Research and Special Programs Administration (RSPA), DOT.
Final rule; extension of compliance date.
RSPA is extending the compliance date of the recently adopted air eligibility marking requirement. On July 31, 2003, RSPA published a final rule under Docket Number RSPA-2002-13658 (HM-215E) requiring mandatory compliance with the air eligibility marking by October 1, 2004. This final rule extends the October 1, 2004 mandatory compliance date to October 1, 2006.
The effective date of this final rule is April 19, 2004.Start Further Info
FOR FURTHER INFORMATION CONTACT:
Joan McIntyre, Office of Hazardous Materials Standards, telephone (202) 366-8553, or Shane Kelley, International Standards, telephone (202) 366-0656, Research and Special Programs Administration, U.S. Department of Transportation, 400 Seventh Street, SW., Washington, DC 20590-0001.End Further Info End Preamble Start Supplemental Information
On July 31, 2003, the Research and Special Programs Administration (RSPA, we) published a final rule under Docket HM-215E (68 FR 44992) revising the Hazardous Materials Regulations (HMR) to maintain alignment with recent changes to corresponding provisions in the International Civil Aviation Organization's (ICAO) Technical Instructions, the International Maritime Dangerous Goods Code and the United Nations Recommendations. One of the amendments made in the July 31, 2003 final rule was the incorporation into the HMR of an air eligibility marking requirement, consistent with the ICAO Technical Instructions' air eligibility marking requirement. Since publication of the final rule, ICAO approved an amendment to the 2005-2006 ICAO Technical Instructions that will replace the air eligibility mark with a shipper's certification on the shipping paper, and approved an addendum to the 2003-2004 edition of the ICAO Technical Instructions that revises the air eligibility marking requirement by making it optional rather than mandatory during the interim period leading up to the effective date of the 2005-2006 ICAO Technical Instructions. Based on ICAO's action, we are re-evaluating the marking requirement. To provide an opportunity for public comment, this issue will be addressed in an upcoming NPRM to be issued under Docket HM-215G. Currently under the HMR, the air eligibility marking requirement becomes mandatory on October 1, 2004. Taking into consideration the time element involved with the HM-215G rulemaking Start Printed Page 20832process, in this final rule we are adding a new paragraph (e) in § 172.321 to extend the mandatory compliance date for meeting the air eligibility marking requirement to October 1, 2006.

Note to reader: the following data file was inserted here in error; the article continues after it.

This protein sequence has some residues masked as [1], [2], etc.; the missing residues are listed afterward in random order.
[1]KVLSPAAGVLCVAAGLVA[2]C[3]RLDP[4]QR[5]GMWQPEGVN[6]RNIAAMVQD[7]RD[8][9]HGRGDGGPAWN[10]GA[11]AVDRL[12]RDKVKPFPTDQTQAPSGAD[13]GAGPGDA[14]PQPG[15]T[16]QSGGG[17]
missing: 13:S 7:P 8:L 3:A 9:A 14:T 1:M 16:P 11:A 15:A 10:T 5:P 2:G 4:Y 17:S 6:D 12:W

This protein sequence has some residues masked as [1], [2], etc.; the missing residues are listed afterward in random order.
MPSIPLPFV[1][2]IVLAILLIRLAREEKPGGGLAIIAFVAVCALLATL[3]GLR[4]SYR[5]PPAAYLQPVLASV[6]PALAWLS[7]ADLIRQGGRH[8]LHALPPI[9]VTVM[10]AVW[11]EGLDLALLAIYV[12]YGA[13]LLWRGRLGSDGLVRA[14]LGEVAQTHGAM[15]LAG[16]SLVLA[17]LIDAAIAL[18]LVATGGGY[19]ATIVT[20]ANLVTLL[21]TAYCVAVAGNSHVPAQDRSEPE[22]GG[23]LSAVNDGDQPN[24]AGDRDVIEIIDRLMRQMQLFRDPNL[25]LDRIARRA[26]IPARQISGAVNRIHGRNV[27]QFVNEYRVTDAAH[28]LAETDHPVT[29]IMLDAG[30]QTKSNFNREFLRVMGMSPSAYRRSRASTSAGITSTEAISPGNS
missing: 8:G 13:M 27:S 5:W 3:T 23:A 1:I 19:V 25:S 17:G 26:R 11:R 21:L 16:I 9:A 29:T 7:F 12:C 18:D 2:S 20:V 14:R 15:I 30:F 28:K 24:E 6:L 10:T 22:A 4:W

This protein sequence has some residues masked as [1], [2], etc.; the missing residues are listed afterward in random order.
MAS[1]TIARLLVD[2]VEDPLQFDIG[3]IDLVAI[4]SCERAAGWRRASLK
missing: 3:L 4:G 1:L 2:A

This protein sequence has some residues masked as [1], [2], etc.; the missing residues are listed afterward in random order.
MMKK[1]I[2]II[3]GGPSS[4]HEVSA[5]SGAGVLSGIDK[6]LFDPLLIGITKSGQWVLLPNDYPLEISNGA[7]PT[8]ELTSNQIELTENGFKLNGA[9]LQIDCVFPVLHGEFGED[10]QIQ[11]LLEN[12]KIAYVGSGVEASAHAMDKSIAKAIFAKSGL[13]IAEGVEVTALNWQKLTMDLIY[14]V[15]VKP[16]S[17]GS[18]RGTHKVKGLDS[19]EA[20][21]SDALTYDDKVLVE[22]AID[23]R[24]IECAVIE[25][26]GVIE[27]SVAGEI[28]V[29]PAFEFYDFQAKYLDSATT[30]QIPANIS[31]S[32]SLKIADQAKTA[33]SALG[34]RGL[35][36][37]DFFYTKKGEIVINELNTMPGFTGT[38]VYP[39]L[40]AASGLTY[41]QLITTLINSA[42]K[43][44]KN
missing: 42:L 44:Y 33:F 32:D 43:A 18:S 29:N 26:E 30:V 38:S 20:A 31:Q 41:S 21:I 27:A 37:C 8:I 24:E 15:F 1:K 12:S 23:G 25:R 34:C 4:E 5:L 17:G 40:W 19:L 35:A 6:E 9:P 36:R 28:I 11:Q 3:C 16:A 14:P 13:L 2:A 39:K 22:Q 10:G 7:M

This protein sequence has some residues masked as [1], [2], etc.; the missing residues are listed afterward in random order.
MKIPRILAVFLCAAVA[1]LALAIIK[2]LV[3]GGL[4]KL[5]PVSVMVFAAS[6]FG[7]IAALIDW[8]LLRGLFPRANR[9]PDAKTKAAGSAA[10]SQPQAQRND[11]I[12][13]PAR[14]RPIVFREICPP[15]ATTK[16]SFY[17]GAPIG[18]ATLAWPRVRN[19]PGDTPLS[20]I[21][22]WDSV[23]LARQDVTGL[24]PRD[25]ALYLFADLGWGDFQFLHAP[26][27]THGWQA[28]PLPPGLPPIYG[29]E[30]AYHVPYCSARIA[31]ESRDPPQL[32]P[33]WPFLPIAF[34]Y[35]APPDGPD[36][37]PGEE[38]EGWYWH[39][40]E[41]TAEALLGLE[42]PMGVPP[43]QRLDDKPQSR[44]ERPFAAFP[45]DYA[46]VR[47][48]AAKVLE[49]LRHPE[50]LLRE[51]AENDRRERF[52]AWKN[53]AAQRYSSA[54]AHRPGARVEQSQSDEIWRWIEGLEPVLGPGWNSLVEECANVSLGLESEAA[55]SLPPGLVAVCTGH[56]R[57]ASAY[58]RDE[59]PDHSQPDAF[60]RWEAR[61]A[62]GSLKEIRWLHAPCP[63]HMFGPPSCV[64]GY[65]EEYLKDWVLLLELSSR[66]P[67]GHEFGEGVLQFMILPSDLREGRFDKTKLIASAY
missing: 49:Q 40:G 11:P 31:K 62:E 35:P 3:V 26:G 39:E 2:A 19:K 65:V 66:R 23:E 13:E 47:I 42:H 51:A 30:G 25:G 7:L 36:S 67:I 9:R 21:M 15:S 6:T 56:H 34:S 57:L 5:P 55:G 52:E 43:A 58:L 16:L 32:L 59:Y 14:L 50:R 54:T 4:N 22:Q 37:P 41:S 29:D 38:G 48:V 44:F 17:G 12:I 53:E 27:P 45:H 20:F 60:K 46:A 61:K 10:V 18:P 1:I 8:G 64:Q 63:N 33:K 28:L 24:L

II. Rulemaking Analyses and Notices
A. Executive Order 12866 and DOT Regulatory Policies and Procedures
This final rule is not considered a significant regulatory action under section 3(f) of Executive Order 12866 and was not reviewed by the Office of Management and Budget. This final rule is not considered significant under the Regulatory Policies and Procedures of the Department of Transportation [44 FR 11034]. This final rule amends a July 31, 2003 final rule by extending the compliance date for the air eligibility marking requirement from October 1, 2004 to October 1, 2006. The compliance date extension adopted in this final rule does not alter the cost-benefit analysis and conclusions contained in the Regulatory Evaluation prepared for the July 31, 2003 final rule. Indeed, the compliance date extension assures that persons who offer hazardous materials for transportation by air will not incur increased costs to comply with a requirement that may be amended.